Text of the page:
Find Files in Seconds by Simple Tree Form
Last week we talked about what constitutes ‘user data’ and how important it is to keep a backup copy on a device separate to your PC. Today we are looking at the structure and type of your data files. We are often seeing customers bringing in their PC with no logical structure to their data.
Computers operate on a directory structure not too dissimilar to the branching effect of a tree. You can have several main folders (let’s call them 1st level folders) – e.g. Work, Private, Photos, Invoices or Warranty Receipts, Music, Hobby X or whatever and then you can place 2nd level folders ‘down another level’ inside these main ones.
For example within the photos folder you could have folders titled family, friends, events, holidays, hobby x and hobby z for instance. You can even then have 3rd level folders such as the name of each event in the events folder and hence be able to place the relevant photos from that event in its own – easy to find folder!
We are often asked to create this logical tree structure of folders for the customer and even to sort or help them sort their files into these categories. If done with some planning and logic the finished product is a data structure where the customer can find any file that they are looking for in just a few seconds.
If this type of setup is not adopted and adhered to then complete chaos is the result when you are talking about a shared company folder on a business network with many users placing files ad hoc and then struggling to find them again. The same sort of approach can be implemented in the likes of Microsoft Outlook or Windows Live Mail for the storing of important emails.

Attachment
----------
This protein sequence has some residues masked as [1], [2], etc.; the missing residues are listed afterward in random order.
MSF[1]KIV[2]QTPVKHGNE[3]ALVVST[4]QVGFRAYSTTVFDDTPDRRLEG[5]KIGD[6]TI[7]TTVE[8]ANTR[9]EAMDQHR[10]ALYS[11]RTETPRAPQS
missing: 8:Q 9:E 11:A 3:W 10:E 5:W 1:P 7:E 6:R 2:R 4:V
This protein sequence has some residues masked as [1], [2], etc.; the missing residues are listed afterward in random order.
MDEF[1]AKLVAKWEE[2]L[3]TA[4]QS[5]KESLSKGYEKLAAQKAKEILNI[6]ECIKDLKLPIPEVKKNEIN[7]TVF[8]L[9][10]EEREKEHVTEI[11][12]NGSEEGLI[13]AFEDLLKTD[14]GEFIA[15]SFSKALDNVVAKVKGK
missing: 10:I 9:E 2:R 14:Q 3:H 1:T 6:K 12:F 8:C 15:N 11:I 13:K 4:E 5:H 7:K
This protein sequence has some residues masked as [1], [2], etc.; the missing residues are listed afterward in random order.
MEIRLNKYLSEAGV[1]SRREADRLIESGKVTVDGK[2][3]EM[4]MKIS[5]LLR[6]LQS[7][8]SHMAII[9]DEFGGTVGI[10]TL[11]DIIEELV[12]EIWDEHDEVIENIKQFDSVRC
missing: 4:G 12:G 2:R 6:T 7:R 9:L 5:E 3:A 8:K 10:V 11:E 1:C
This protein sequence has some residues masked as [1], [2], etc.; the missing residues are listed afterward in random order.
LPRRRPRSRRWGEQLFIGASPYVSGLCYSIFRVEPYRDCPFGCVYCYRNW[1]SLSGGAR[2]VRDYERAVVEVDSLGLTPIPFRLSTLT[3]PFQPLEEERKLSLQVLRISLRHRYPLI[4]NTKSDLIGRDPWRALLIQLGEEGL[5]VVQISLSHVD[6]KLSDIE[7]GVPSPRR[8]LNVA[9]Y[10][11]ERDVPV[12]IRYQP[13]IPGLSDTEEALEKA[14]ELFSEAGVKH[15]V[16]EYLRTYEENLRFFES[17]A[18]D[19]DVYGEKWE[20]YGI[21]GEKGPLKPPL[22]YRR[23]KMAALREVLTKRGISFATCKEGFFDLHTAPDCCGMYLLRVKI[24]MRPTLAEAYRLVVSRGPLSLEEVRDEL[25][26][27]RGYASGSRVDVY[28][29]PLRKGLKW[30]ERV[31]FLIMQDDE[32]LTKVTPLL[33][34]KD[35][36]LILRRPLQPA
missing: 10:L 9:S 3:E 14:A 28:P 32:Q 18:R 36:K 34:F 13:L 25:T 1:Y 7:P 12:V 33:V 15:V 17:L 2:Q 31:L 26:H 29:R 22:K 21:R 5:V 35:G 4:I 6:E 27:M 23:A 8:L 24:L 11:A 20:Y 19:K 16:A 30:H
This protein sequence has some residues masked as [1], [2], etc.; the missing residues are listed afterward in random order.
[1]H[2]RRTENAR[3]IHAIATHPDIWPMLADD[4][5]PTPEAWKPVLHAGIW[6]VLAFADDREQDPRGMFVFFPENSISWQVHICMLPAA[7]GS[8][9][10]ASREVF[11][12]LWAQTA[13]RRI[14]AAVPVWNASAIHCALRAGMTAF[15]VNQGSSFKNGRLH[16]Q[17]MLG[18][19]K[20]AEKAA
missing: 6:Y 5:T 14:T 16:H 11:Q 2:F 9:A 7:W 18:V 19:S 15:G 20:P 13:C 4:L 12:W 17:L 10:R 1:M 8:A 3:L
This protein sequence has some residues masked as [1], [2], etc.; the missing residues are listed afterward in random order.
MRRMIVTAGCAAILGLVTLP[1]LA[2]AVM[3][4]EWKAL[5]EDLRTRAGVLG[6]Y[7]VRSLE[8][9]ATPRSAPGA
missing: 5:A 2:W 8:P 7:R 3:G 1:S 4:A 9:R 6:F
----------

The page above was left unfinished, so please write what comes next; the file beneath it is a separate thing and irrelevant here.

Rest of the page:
Another tip that is relevant at this stage is to observe the following simple rules for scanning documents and photos. If scanning for archival purposes use the PDF format – which can be read using Adobe Reader. If scanning for modification then mostly use the JPG format so that you can manipulate the resulting file using a photo editor or easily place it into a Word document.
Professional photographers will already know about file types and be using their own preferred software and corresponding files. As far as the resolution and colour to use – if you are scanning business letters or just pages of typing then use a resolution of around 100DPI (dots per inch) and scan in greyscale. If scanning a normal 6×4 photo then around 200 to 300DPI and 24Bit colour. If you were scanning a licence or photo ID then resolutions around 400 to 600DPI are more useful.
Adhering to some of the simple rules above will stop your data ballooning out to ridiculous sizes as well as helping you to setup a backup system that easily targets your important files.
Future Byte Me topics can be emailed to [email protected] and Bruce is contactable at Kerr Solutions, 205 Musgrave Street or on 07 49 222 400.
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